U2 Guitar and Sam Snead Golf Clubs to Auction

Spring echos with the sharp crack of the auction gavel. Whether you collect vintage glass, railroadiana or sports collectibles, several upcoming sales by WorthPoint-member auction houses feature authenticated items that should attract wide interest , whether your budget is $100 or $1,000,000.

• Harlowe Powell of Charlottesville, VA is holding a May 16th auction of sporting and leisure collectibles, including a matched trio of McGregor Master 30 Model golf clubs owned by Sam Snead. The club heads are made of solid persimmon with mother-of-pearl inserts, with an estimated value of $2,500- $3,500.

• Julien’s Auctions of West Hollywood is holding a charity auction on May 31st in New York featuring items donated by U2 guitarist The Edge and other rock stars. A highlight is a 1976 Gibson Explorer electric guitar with all original parts and case that was stage-played by Edge and comes with authentication documents by U2’s guitar technician Dallas Schoo. Estimated value: $80,000

• Apple Tree Auctions of Newark, Ohio specializes in vintage Heisey glass (which was manufactured in Newark) as well as Midwestern antique furnishings and others items. Apple Tree has several spring and early summer auctions scheduled including household items on May 15 and 29, antique and decorative arts on June 12-14, Heisey glass on June 17-18 and railroadiana on June 20-21.

• Pook & Pook’s jewelry sale on May 16th in Downington, PA includes an Art Deco diamond and sapphire ring in a platinum setting with 47 diamonds totaling 2.44 carats and 16 sapphires valued up to $6,000.

• Coaches Corner Sports Auction is conducting electronic bidding on a variety of baseball collectibles, including a box of a dozen baseballs signed by many of the sport’s legendary sluggers who hit more than 500 home runs, including Mickey Mantle, Ted Williams Hank Aaron, Willie Mays, Mike Schmidt, Reggie Jackson and Frank Robinson. All of the signatures are certified and most grade at 8.5 or higher. The current top bid is $1,213.

• Sloan & Kenyon’s Three-Day June Estate Catalogue Auction on June 21-23 in Chevy Chase, MD. The firm also is privately selling an 1848 Bösendorfer grand piano valued as high as $300,000 and a trio of ship models – the Nina, Pinta and Santa Maria – crafted entirely in precious metals by Philadelphia master goldsmith Antonio Gonzalez that is expected to sell for more than $1 million.

Harlowe Powell website

Julien’s Auctions website

Julien’s Auctions website

Apple Tree Auctions website

Pook & Pook website

Coaches Corner Sports Auction wesbite

Sloans & Kenyon website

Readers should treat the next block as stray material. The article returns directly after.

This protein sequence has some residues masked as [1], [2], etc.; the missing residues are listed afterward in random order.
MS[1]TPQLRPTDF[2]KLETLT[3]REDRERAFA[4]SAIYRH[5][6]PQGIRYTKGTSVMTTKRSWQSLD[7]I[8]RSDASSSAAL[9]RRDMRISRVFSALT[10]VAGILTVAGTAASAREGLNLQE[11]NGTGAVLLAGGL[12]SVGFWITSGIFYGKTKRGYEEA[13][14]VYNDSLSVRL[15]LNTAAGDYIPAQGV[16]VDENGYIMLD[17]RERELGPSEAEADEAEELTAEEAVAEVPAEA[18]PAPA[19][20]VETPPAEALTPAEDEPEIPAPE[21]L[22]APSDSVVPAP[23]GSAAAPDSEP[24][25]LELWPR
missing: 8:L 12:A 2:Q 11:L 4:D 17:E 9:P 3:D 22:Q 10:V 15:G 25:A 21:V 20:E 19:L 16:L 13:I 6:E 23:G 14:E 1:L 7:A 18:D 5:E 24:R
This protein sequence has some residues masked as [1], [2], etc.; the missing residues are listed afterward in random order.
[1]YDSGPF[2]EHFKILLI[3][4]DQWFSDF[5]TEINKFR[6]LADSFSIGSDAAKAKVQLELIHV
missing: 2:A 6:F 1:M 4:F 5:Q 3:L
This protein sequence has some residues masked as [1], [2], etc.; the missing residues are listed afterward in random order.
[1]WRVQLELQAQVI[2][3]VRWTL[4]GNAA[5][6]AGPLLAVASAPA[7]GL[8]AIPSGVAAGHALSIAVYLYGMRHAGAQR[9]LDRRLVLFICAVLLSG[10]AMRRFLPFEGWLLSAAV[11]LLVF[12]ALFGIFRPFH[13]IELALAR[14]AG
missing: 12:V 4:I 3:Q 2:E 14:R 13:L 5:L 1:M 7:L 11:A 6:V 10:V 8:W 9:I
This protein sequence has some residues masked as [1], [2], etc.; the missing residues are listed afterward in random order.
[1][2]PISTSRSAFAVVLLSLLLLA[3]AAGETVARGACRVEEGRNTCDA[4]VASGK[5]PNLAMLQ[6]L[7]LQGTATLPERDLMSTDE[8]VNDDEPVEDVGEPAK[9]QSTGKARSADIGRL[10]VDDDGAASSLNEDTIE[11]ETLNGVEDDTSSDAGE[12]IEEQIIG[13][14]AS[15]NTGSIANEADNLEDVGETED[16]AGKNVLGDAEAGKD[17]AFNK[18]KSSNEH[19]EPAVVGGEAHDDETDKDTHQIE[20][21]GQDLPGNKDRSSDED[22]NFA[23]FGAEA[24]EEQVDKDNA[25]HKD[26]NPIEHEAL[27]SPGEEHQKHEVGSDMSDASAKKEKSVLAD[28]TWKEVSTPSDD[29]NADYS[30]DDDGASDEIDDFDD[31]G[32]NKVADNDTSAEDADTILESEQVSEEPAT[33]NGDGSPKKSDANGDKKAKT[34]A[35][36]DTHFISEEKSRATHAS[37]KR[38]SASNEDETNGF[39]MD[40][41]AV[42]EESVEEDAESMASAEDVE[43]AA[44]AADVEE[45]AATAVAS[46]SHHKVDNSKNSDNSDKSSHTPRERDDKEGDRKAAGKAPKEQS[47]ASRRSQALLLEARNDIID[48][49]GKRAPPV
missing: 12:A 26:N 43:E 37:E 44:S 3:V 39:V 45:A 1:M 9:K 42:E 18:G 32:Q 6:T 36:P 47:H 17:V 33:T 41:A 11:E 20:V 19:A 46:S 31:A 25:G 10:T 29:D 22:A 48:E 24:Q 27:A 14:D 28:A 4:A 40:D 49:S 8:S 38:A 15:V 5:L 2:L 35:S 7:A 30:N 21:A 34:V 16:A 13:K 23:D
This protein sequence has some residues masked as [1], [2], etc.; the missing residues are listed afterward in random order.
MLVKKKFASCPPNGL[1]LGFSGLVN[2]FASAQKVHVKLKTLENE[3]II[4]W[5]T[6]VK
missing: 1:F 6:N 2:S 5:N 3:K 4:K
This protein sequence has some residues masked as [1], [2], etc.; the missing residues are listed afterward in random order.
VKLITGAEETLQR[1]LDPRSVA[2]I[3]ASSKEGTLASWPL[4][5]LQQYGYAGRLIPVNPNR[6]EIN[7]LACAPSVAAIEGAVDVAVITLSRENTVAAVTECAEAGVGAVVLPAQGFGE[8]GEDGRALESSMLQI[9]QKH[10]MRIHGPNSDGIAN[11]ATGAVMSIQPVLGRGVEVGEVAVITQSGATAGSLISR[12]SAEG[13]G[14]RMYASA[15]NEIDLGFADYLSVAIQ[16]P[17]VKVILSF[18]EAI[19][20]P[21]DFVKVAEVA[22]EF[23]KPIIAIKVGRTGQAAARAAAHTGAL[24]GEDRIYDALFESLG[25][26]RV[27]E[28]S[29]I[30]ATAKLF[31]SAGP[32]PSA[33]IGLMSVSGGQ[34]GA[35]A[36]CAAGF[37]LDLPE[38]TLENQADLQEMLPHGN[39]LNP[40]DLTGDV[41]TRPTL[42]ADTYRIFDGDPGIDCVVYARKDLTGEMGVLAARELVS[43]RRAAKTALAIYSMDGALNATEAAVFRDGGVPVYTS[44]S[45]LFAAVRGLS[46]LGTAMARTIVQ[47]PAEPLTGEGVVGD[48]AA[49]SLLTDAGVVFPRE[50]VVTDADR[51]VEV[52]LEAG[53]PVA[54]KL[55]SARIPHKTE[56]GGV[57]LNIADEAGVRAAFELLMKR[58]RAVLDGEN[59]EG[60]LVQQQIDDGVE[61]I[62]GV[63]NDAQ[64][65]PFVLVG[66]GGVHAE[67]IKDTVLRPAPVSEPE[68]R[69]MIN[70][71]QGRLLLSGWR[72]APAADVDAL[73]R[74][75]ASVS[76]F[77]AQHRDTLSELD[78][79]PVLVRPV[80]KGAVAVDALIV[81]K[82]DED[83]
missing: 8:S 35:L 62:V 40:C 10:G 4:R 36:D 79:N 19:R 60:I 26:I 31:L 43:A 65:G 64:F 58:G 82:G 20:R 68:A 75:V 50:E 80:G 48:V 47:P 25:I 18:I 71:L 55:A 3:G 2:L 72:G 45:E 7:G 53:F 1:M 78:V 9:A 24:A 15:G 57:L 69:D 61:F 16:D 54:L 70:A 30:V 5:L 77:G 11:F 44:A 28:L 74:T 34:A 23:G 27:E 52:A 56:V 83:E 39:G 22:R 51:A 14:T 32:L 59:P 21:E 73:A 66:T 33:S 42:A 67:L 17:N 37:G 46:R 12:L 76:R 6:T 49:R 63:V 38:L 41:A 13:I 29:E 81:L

• Fer

    Hi Alexandria,Thanks for your comment. Zipbids works the same way any other penny auoticn site works, you purchase packs of bids and then every time anyone places a bid on the product the price goes up by one penny and the timer gets anywhere from 10-20 seconds added onto it (usually it’s ten seconds). The bid packs you buy make the price of each of your bids worth between $0.40-$0.80 cents (depending which site you use). The last person to place a bid before the timer ends up hitting zero, wins the auoticn.With Zipbids we purchased $150 worth of bids, but we were bidding on a bunch of products at the same time. The person who won the auoticn didn’t necessarily spend much to win it, we got out of the auoticns once we realized we’d wasted a lot of bids. The winner could have placed one bid at the last second and had no competition and won, or he/she could have used 20-30 bids before winning. We didn’t stick around to find out after we used up most of our bids. Either way, the winner most likely got an amazing deal, and yes, everyone who lost the auoticn ended up losing money. It’s the nature of the game and the whole concept behind penny auoticns. One person will get a great deal Don’t get it confused with a lottery though because your chance of winning also depends on your strategies and which penny auoticn sites you use.Do the penny auoticn sites like ZipBids make a profit on the products? Yes, on certain products they make a good profit. However, you have to understand that they make a loss on most of the products, because there aren’t a lot of people bidding against each other. So it might seem like they’re making a killing because you see a big screen TV auoticn at $100 (which equals $6000 in bids), but they might have lost money on all the other products that auoticned off at $1-$15. We still don’t recommend using ZipBids if you’re going to get started in penny auoticns. Try one of the other sites we’ve recommended first and get a feel for the way it works. If you’re not someone who likes to take any risks though, then do yourself a favor and don’t bother with penny auoticns

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